Yes, starting insulin can be scary. If you don't mind my asking, how long has he had diabetes? It is possible, if he is only a few years in, that he is actually a type 1. Sometimes it can take 5 or 6 years before insulin is required in adult onset type 1. Since you are seeing an endo, you might want to ask about antibody testing to check this.
As for taking insulin, first off, you don't say how often he tests his glucose. It should be quite often, especially since you should be carb counting and dosing accordingly instead of just taking a set dose. Sorry, but that's a pretty old fashioned approach (IMHO).
To learn more about this, I will suggest 2 books. Available on Amazon (new and used) as well as at many local public libraries. The books are "Think Like a Pancreas" and "Using Insulin" Don't worry, it's not rocket science. Just observation and elementary school math. Take the time and you will be able to get good control.
I knew that! You've been around here forever! I just thought it was funny that someone thought you were trying to sell a product.I've been around here since the 90s under different usernames as they kept having technical glitches and I'd "disappear".
Hooty, the whole "Glucerna" issue went ballistic when she joined and for whatever reason, the mods allowed it. She's ok actually. I believe she does work for them, but never advertises. Since I don't buy or believe in "diabetic" products I'm not that concerned myself, but all of her posts have been pretty benign. Basically in either the "rah rah!" category congratulating people on taking care of themselves or telling them to see their doctor. Neither really helpful, or hurtful in any way.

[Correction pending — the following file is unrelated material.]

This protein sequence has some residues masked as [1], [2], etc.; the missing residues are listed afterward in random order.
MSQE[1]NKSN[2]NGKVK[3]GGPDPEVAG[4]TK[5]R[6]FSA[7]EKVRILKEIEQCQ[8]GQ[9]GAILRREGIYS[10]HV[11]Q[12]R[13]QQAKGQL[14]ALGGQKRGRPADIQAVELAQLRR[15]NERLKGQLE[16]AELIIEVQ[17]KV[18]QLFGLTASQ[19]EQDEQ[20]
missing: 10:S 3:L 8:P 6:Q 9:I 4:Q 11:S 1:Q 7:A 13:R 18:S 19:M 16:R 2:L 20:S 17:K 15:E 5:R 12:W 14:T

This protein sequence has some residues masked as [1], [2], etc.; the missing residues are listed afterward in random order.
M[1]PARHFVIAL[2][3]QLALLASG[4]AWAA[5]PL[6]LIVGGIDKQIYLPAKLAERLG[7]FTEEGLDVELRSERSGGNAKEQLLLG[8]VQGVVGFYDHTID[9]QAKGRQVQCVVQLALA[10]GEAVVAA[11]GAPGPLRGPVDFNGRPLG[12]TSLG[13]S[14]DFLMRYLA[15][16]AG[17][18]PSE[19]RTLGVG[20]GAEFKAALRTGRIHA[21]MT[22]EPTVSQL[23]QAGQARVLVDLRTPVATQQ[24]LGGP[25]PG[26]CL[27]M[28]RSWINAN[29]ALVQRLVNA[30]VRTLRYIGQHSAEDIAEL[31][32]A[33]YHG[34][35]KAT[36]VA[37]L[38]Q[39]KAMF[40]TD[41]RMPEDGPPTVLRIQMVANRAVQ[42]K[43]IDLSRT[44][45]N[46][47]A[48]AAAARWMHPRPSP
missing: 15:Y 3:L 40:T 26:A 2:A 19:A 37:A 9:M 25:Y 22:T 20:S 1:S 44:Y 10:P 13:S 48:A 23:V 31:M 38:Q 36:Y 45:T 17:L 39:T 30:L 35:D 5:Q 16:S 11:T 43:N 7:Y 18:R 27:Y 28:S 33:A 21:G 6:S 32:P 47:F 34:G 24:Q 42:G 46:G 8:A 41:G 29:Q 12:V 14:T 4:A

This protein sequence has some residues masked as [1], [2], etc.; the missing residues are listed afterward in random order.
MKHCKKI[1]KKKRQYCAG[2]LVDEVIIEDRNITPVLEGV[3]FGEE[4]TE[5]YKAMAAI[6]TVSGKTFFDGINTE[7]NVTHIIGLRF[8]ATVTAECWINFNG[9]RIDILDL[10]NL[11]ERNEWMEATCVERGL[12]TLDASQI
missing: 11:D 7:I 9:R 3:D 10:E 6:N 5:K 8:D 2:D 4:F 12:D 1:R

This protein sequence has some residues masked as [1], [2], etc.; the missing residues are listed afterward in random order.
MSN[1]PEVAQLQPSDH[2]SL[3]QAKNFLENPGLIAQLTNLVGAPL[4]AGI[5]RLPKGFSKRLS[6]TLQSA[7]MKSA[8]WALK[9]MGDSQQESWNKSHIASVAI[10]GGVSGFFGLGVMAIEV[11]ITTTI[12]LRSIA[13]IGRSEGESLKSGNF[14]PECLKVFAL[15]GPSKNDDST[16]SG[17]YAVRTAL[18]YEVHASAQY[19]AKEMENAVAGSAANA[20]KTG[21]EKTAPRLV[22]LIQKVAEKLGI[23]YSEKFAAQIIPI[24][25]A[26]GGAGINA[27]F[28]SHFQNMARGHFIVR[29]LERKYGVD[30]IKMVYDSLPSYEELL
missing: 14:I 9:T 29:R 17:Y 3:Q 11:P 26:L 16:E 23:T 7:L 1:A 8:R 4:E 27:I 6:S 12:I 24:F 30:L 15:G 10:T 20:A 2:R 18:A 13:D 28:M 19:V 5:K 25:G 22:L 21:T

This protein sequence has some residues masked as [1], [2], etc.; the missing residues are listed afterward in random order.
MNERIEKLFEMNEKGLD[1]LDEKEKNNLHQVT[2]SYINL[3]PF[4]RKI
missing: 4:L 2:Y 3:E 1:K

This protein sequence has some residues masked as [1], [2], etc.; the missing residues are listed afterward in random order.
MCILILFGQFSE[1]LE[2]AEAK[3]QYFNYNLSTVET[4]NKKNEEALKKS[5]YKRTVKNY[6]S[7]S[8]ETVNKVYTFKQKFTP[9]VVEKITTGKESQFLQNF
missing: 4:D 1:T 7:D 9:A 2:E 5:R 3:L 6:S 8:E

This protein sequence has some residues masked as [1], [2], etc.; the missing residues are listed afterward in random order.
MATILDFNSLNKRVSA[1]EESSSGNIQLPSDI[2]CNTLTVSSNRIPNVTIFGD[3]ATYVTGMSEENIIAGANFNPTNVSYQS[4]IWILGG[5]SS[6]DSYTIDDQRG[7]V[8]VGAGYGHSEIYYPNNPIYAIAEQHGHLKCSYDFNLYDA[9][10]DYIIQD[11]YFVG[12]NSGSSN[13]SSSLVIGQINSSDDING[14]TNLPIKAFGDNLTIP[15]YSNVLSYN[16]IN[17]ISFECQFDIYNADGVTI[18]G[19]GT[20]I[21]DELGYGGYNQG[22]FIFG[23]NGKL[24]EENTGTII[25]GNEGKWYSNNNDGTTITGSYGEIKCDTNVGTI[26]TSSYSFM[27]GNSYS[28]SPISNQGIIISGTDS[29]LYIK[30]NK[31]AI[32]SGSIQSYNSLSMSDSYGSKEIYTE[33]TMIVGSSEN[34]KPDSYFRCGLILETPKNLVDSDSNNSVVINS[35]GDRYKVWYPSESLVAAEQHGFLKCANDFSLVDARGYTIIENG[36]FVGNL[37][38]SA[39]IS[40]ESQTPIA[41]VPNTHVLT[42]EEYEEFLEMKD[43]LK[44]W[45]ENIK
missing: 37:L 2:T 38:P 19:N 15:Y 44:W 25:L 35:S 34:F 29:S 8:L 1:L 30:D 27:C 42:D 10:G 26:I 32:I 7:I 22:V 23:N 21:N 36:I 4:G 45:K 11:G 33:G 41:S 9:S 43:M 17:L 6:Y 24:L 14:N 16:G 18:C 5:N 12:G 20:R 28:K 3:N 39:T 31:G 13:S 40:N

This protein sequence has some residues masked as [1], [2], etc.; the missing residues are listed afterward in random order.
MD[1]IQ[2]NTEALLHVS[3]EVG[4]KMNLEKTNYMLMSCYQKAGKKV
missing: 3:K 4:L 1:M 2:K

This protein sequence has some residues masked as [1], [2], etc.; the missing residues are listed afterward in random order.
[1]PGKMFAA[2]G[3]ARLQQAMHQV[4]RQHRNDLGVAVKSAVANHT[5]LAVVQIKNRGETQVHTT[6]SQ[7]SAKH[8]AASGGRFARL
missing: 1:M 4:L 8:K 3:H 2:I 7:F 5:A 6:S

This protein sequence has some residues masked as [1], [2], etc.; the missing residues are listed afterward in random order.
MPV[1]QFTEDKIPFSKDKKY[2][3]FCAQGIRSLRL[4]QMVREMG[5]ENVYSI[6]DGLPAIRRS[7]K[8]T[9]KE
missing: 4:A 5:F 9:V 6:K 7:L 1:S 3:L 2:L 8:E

And as for Nutrijoy, I didn't even know it was a product until you mentioned it. Ive never seen any ads the way I do with Glucerna. You learn something new every day.
It could be a lot of things. In the toes, it could be DPN (diabetic peripheral neuropathy). It is a bit less common in the hands, but don't eliminate things like carpal tunnel or ulnar nerve issues. You should see a doc.
The opinions expressed in WebMD Communities are solely those of the User, who may or may not have medical or scientific training. These opinions do not represent the opinions of WebMD. Communities are not reviewed by a WebMD physician or any member of the WebMD editorial staff for accuracy, balance, objectivity, or any other reason except for compliance with our Terms and Conditions. Some of these opinions may contain information about treatments or uses of drug products that have not been approved by the U.S. Food and Drug Administration. WebMD does not endorse any specific product, service or treatment.
Do not consider Communities as medical advice. Never delay or disregard seeking professional medical advice from your doctor or other qualified healthcare provider because of something you have read on WebMD. You should always speak with your doctor before you start, stop, or change any prescribed part of your care plan or treatment. WebMD understands that reading individual, real-life experiences can be a helpful resource, but it is never a substitute for professional medical advice, diagnosis, or treatment from a qualified health care provider. If you think you may have a medical emergency, call your doctor or dial 911 immediately.